The public bank will be able to offer a lower interest rate for mortgages than the private banks and the money which we do collect will go towards paying down our debt. This will have a twofold benefit: it will allow us to slow down the continual rise of our property tax rate, which will in-turn stabilize rent prices. For those who haven’t noticed, rental prices have been rising steadily over the past few years and they are poised to continue their climb, especially if we do not decide quickly how we will guide the growth of business and high-end real estate. The clamoring of tech companies outside our door should give us a clue as to what some in our political scene have in mind for the future of Madison — and cities like San Antonio and San Francisco may offer a warning. Madison has recently landed on a number of “Best” place lists, and speculators are sure to take notice. Development is already booming, and if we aren’t careful we may feel the bust harder than other parts of the country which aren’t considered such hot areas for speculation. Tech companies and wealthy developers may not be worried, but those in Madison’s middle and working classes should be.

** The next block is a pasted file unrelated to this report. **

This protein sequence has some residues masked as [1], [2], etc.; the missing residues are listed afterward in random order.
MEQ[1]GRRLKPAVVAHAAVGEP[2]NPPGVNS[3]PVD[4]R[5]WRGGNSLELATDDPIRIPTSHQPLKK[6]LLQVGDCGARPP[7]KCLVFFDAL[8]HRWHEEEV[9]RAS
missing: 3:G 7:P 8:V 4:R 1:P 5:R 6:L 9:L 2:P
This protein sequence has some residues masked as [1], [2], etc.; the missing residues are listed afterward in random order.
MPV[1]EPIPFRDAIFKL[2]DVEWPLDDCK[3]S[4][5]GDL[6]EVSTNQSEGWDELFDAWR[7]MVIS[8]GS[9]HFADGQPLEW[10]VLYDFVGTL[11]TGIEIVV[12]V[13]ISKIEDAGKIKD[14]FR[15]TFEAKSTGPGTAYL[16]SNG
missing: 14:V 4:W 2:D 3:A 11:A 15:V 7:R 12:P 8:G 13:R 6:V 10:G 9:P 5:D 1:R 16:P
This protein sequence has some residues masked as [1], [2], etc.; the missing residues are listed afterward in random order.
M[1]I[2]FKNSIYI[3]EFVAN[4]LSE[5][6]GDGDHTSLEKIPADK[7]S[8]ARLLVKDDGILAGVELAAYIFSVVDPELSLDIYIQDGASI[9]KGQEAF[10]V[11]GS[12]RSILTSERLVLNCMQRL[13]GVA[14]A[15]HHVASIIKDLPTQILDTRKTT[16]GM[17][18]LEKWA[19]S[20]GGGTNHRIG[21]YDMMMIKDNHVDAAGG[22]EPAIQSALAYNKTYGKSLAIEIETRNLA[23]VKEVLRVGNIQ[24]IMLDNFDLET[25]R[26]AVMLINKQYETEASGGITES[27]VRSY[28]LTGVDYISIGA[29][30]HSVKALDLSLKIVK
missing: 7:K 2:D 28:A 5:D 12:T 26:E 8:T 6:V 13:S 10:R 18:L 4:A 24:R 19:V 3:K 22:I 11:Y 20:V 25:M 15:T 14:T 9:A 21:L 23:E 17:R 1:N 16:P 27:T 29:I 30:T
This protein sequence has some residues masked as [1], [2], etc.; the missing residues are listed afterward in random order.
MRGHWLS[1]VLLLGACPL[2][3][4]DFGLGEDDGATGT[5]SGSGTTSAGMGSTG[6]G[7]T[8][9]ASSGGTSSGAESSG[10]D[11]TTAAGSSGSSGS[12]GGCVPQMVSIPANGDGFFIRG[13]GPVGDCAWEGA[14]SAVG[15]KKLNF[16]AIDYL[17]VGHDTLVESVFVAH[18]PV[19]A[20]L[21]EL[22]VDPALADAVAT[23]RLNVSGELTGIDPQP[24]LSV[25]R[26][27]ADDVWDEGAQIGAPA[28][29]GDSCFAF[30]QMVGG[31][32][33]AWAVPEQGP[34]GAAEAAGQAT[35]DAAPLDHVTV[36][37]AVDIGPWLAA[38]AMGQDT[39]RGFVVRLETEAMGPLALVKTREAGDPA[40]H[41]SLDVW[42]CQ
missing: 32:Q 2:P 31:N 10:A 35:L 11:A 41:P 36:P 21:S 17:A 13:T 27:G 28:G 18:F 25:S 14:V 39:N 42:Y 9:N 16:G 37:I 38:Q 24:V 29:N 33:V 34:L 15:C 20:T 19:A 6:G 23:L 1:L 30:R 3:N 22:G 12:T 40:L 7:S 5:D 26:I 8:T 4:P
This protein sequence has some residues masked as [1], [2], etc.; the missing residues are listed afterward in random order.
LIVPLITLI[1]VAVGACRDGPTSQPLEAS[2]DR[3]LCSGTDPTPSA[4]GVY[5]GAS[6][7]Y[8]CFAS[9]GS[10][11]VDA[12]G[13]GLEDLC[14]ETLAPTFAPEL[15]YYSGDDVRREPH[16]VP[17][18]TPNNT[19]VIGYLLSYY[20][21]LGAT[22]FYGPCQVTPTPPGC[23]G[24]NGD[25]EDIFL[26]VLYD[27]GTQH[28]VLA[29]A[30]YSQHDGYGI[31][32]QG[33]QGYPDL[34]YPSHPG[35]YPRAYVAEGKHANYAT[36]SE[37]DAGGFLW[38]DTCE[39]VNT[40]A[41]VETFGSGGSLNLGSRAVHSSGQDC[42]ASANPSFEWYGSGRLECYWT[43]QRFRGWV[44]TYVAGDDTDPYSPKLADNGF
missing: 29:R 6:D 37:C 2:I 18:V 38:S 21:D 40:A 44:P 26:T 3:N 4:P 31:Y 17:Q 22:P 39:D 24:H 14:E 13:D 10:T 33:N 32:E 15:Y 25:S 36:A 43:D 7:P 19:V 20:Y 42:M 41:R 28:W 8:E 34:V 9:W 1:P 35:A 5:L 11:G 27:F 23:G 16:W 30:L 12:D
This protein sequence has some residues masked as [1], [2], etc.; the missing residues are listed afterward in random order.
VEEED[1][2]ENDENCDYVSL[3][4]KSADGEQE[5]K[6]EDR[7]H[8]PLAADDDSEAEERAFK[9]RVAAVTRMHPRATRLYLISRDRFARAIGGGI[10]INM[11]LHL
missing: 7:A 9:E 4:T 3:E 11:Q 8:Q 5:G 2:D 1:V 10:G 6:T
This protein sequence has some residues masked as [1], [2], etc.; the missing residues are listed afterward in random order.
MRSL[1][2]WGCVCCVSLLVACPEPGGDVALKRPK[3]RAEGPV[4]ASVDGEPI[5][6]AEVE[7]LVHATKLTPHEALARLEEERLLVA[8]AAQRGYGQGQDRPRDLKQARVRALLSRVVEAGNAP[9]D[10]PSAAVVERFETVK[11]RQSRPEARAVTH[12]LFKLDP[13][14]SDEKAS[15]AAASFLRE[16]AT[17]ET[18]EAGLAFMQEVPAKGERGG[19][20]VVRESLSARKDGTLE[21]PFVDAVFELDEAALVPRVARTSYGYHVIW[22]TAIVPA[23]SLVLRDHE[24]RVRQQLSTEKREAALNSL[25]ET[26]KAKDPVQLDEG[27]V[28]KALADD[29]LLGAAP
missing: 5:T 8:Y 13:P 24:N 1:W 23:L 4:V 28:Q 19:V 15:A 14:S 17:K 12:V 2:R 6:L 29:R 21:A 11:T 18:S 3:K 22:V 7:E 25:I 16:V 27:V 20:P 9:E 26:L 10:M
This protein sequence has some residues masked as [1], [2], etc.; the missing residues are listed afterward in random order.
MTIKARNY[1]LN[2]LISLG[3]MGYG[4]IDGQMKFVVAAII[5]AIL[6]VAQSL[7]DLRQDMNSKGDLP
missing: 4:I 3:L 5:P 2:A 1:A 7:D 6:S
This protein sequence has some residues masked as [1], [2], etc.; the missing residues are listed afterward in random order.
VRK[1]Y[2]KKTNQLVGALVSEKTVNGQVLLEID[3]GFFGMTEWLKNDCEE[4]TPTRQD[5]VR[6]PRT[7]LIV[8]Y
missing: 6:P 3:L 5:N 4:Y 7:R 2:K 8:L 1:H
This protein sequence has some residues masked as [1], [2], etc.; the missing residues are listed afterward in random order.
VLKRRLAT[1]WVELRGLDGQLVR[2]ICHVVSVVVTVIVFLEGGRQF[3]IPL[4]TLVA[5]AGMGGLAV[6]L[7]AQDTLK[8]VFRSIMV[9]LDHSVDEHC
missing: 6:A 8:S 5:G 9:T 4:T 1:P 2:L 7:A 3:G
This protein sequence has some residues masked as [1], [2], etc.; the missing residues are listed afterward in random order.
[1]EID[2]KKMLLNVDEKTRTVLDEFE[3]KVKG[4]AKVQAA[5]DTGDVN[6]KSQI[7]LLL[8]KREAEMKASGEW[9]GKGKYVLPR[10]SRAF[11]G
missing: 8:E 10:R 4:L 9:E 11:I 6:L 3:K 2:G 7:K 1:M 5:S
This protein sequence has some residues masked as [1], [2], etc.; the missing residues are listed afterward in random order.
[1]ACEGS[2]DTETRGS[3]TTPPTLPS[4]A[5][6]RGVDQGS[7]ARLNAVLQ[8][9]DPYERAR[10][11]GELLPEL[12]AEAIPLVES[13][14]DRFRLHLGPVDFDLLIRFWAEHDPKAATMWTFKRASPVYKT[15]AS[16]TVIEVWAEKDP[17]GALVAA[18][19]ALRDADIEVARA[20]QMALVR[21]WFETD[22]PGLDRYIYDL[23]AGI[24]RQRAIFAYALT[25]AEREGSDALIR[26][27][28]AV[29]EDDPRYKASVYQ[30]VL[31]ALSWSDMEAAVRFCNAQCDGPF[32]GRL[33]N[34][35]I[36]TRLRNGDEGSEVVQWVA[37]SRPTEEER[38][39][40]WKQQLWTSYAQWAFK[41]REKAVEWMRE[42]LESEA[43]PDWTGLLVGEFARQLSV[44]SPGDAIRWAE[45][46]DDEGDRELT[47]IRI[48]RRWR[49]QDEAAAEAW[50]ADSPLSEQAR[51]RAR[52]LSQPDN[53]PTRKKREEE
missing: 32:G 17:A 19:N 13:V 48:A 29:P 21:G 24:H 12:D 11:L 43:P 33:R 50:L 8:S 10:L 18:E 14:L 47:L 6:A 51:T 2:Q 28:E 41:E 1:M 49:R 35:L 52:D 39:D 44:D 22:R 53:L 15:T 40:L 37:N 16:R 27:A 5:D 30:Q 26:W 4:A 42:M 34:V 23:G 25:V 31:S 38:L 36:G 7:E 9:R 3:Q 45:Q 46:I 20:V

Another opportunity will be available to us once the public bank is up and running successfully for a few years: we will be able to create credit for our own development. This means loans to the city to fund infrastructure, loans which will not weigh us down with high compound-interest rates like those imposed by private banks. How nice it will be to go to the public bank and break ground on a new garage for our metro fleet (which would be necessary before talking about expanding our bus system and making room for rapid transit, which we badly need) in the same day, and knowing that the funding will not be borrowed money but interest gathered in the course of doing business! Let’s not forget that as an accredited and FDIC-insured institution a public bank is able to lend at a fractional reserve rate, effectively able to issue loans up to 10x it’s physical and digital holdings. What other innovations could we encourage with that kind of funding? Updating our energy grid to solar power, constructing publicly owned greenhouses in partnership with the county and school district, municipal broadband, you name it.